Sunday, October 02, 2011

Impacts of military family life on adult relationships (survey)

The current military engagements bring a focus on military families to the forefront of public and governmental attention. The military family is immersed in the values and traditions of the military. A sense of pride and uniqueness emerges from this culture, but it may also create challenges and stressful experiences. Thousands of families live within these unique communities, and little is known about the role of such family experiences upon the development of children and their transitions into adulthood. Given the ongoing political and military obligations in the Middle East, further study of military family experiences is warranted.

In an effort to both expand and improve supportive services for military families, I am conducting a study that will explore the impacts of military family life on adult relationships. As such, I am looking for participants who are 25 years or older, with parents who have served in the following branches of the military: United States Air Force, United States Army, United States Navy, or United States Marines Corps. Your participation would be invaluable to my work. Your willingness to share your experiences of growing up in a military family will provide a much-needed perspective for policy and procedure administrators, mental health professionals, support service coordinators and more!

In addition, by agreeing to take part in the study, you will have the opportunity to be entered into a drawing for one of four $25 VISA gift cards.

If you are interested in participating please follow the link below. It will take you directly to the survey website, where more information is provided.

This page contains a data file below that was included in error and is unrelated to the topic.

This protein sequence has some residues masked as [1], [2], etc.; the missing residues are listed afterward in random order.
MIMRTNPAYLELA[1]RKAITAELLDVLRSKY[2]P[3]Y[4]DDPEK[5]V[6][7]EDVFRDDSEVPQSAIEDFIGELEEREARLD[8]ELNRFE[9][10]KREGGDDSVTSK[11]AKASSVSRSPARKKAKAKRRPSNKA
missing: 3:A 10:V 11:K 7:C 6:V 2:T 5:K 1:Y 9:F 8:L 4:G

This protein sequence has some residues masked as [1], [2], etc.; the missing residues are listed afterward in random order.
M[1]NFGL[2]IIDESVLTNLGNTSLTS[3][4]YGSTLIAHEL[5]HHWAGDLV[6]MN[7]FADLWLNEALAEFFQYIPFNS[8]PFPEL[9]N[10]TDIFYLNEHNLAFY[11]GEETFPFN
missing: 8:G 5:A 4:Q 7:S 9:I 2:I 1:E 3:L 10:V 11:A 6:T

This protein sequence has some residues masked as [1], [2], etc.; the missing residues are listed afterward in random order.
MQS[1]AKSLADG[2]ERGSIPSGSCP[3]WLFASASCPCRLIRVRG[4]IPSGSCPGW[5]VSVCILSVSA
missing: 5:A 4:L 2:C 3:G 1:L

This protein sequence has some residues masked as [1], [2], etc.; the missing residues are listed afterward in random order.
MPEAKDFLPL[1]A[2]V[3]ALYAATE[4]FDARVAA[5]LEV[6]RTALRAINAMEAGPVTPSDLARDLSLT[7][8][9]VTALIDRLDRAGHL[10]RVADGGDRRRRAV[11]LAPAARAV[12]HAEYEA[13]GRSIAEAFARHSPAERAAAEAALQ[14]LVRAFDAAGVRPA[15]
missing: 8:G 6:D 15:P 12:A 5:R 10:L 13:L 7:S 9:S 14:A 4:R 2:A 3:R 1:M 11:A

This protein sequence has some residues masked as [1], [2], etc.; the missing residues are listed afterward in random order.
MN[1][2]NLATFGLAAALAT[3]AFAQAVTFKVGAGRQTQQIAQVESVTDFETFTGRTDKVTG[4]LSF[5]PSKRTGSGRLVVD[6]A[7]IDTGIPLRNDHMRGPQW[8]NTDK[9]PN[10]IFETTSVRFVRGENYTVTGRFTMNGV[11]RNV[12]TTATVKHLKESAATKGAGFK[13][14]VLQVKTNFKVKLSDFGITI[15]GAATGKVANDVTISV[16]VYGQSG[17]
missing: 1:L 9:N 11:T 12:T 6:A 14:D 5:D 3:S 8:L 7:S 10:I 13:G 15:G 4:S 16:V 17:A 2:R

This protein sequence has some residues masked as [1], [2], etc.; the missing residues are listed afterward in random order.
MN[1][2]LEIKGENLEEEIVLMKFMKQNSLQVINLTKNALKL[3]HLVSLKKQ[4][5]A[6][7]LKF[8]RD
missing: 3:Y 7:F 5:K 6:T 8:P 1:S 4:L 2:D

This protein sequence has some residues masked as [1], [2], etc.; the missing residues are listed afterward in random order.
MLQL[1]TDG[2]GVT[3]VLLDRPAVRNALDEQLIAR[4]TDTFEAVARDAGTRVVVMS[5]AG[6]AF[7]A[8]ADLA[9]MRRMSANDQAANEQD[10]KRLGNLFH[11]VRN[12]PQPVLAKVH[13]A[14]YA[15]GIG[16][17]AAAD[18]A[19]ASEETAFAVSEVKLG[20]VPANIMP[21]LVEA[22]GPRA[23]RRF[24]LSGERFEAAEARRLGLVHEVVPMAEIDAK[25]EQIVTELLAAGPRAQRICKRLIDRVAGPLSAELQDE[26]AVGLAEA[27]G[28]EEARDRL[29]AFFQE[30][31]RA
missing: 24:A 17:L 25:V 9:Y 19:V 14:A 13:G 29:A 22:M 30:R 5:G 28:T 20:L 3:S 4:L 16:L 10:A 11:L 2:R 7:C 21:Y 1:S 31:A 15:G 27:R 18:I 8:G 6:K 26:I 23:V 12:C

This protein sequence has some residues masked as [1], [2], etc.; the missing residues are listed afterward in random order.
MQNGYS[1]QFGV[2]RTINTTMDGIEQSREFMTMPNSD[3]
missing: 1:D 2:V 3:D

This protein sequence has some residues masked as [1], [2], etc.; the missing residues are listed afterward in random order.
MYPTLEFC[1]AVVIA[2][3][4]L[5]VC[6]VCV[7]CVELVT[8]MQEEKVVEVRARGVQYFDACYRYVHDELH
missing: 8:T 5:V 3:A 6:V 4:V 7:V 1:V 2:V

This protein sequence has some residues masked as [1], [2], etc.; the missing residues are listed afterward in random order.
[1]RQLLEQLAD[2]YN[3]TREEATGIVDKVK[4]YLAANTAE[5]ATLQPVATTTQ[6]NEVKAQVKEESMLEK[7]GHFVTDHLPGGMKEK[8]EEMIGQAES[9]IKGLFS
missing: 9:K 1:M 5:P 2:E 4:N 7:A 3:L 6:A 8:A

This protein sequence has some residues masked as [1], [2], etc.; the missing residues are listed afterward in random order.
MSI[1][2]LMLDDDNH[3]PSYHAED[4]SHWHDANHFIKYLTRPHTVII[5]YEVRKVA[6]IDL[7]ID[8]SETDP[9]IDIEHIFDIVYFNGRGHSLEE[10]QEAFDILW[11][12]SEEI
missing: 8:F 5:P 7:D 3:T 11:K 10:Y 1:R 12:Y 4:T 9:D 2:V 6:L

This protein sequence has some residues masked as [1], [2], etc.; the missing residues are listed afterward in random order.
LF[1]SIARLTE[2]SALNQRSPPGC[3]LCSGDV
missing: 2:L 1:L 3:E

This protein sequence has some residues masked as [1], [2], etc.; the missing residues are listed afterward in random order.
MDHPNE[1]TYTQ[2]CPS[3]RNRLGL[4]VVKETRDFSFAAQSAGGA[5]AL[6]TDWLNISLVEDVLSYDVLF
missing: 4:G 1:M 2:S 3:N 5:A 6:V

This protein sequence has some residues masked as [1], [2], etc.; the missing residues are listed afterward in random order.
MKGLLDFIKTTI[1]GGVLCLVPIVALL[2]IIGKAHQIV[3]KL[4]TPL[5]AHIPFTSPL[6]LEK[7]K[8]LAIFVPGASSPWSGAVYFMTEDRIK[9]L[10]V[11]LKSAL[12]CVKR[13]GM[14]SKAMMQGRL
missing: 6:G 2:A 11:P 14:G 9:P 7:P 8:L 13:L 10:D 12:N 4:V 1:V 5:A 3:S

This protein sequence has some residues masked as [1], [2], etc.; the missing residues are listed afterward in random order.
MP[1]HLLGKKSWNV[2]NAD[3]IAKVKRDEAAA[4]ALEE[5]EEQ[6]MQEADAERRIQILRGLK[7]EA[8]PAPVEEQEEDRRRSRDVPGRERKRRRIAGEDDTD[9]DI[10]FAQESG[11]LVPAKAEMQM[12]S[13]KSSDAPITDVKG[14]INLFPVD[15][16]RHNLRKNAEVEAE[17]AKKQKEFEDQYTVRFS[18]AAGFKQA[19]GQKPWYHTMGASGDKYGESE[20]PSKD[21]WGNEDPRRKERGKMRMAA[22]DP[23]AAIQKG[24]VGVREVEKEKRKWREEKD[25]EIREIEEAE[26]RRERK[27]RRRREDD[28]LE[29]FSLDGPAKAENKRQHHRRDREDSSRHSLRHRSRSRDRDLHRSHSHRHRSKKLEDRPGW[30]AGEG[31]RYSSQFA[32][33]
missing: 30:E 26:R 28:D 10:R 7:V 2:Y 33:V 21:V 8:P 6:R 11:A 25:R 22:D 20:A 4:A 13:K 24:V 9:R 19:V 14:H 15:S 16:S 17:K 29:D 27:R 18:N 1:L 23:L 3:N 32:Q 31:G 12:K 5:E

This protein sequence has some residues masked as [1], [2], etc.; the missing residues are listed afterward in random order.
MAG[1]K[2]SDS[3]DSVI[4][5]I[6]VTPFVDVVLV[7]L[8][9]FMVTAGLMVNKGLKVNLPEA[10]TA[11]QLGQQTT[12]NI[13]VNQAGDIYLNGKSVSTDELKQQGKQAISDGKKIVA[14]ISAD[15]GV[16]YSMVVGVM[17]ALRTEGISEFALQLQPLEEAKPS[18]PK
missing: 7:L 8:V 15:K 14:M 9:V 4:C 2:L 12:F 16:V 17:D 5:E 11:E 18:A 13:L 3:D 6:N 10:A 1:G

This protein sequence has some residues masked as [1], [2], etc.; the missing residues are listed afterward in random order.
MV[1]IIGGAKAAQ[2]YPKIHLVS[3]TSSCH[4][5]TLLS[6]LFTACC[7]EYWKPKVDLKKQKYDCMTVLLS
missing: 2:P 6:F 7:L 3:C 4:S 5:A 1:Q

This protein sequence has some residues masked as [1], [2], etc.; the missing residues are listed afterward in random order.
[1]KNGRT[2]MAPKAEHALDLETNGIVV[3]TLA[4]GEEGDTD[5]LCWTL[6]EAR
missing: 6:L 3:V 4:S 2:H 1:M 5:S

Survey Link

With sincere thanks,

Karena H.
Ph.D. Candidate, Counselor Education
College of William & Mary


Blogger Jimi said...

Timing couldn't be better. I have been searching the internet for organiztions addressing these issues in adult children and no one seems to be doing it.

I have found only 3 entities currently at the forefront of these issues (SAMHSA, NCTSN, and NCTSN/FOCUS), all of whom are focused on the current population of children with deployed parents.

I am more than happy to give my two cents on this deep and overlooked issue, and the betrayal by society and the military of dependant children. I would anyone with "brat" history to do so; God knows if it wasn't for the amount of funding being thrown at this issue right now, nobody would care.

With the lack of awareness, concern, or services, this seems to be our only current shot at bringing these issues into the light.

Fri Jan 20, 05:37:00 PM PST  
Blogger Bill Shields said...

How many people are on the registry? I know a lot of people have said that the military is one of the greatest things that have happened to them, just because of how effective it was a building them up. I half want to enlist here in Calgary now. Join the Canadian armed forces.

Wed Jan 16, 05:57:00 PM PST  
Blogger Military Brats Registry Blog said...

Jimi, there are 84,391 as of Jan 16 2013.

Wed Jan 16, 07:15:00 PM PST  
Anonymous Barb Barber said...

You may want to add one more category to your study, children of military civilians. As an Army brat, I can relate to life on the go. However as an adult, I have raised children that are affected by all of the circumstances of military life as military civilian dependents. These dependents often live under the radar of all things military only because their parents are not directly in the service but, serving those who are. They live alongside brats and endure the changing environments of brat life, sometimes staying in one place a little longer, sometimes not. They too endure deployed parents, isolation in small countries, language barriers and transitions throughout their childhoods.
Just a thought,
Barb Barber

Sun Jan 12, 01:23:00 AM PST  
Blogger Mary Lawlor said...

If you still need any kind of input for your study, Karena, I'd be happy to give it. I just published a book, "Fighter Pilot's Daughter: Growing Up in the Sixties and the Cold War" (Rowman & Littlefield, 2013) that relates many of my experiences as a Marine Corps and later Army kid. Barb Barber's suggestion is a good one. I knew (and still know) many daughters and sons of civilians who worked for the military whose experiences matched our own, but they seem often not to be included in studies.
Mary Lawlor,

Sun Jan 12, 09:18:00 AM PST  

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